Hong Kong’s leader has announced a significant easing of tough pandemic-control measures from next month that will include halving the quarantine period for travellers arriving in the city and lifting bans on flights from nine countries.
After conceding last week that the public had reached the limits of tolerance for some of the strictest anti-pandemic measures in the world, Chief Executive Carrie Lam Cheng Yuet-ngor on Monday revealed that following an interim review, the government would ease restrictions on arrivals from April 1, while putting on hold a contentious plan for compulsory universal testing of the entire population.
While she announced that businesses would start reopening in phases from April 21, she did not give a timetable on the all-important resumption of normal travel between Hong Kong and mainland China.
“To really map out a longer-term road map, not only in dealing with this particular wave but also a future wave, and not only in dealing with Covid-19 but perhaps another virus in future, we do need to do more monitoring of the epidemic development, including what the World Health Organization has to say about this pandemic,” Lam said.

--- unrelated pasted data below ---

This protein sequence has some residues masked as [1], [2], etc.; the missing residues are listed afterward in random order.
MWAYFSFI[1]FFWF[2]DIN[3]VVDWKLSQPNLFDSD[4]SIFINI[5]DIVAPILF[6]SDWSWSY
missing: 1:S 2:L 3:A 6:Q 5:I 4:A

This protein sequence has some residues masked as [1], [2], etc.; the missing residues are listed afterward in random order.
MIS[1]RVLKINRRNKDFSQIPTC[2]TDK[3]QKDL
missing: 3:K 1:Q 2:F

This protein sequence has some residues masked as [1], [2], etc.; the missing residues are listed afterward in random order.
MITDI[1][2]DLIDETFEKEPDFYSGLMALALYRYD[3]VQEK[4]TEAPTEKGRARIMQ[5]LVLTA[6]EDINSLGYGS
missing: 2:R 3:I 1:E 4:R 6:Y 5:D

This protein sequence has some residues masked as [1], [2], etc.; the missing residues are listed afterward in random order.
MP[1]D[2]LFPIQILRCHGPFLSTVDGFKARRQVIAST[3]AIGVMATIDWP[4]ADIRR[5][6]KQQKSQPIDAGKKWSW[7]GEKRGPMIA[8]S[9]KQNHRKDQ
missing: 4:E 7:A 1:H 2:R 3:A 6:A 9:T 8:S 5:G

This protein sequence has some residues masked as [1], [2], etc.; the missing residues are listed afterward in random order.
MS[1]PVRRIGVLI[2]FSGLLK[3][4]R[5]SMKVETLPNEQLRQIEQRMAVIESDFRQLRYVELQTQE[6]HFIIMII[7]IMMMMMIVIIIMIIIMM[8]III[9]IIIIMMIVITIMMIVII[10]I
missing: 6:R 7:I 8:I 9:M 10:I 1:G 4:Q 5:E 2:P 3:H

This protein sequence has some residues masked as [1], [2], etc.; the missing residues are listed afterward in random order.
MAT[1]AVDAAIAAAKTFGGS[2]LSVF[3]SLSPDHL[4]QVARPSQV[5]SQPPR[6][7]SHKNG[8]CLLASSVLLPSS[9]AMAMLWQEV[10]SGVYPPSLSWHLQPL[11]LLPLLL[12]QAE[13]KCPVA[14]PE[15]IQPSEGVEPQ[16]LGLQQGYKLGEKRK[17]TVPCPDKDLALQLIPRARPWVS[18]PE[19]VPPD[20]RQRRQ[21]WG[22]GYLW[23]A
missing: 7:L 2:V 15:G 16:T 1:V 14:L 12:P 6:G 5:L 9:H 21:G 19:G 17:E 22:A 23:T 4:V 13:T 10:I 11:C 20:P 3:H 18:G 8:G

“We have to listen more carefully to the experts, both locally and from the mainland.”
Despite the planned relaxation of social-distancing measures from next month, Lam stressed that this did not mean the city was embracing the type of “living with the virus” strategy that has been adopted by many countries.
The business sector and travellers largely welcomed the easing of restrictions, but some complained that a phased reopening over three months was too slow and more businesses would shut down if they could not reopen in April.
“Many experts regard the peak as likely to be over. Hong Kong’s epidemic development has gone on a downward trend,” Lam said, noting the explosive growth of the epidemic had slowed.
This was also indicated by a few factors including a drop in the reproductive number of the virus, she explained.
Hong Kong confirmed 14,068 new Covid-19 infections on Monday, the third day in a row the tally was below the 20,000 threshold. Another 223 Covid-related deaths were reported, including 44 backlogged cases.
The city’s tally of confirmed cases now stands at 1,061,758, with 6,119 related fatalities.
Lam suggested it was too early to provide a full road map to recovery, and Monday’s announcement was “only a sort of stage report”.
“I would advise that you need not draw any conclusion of what we are heading towards in the announcement that we have made today,” Lam said.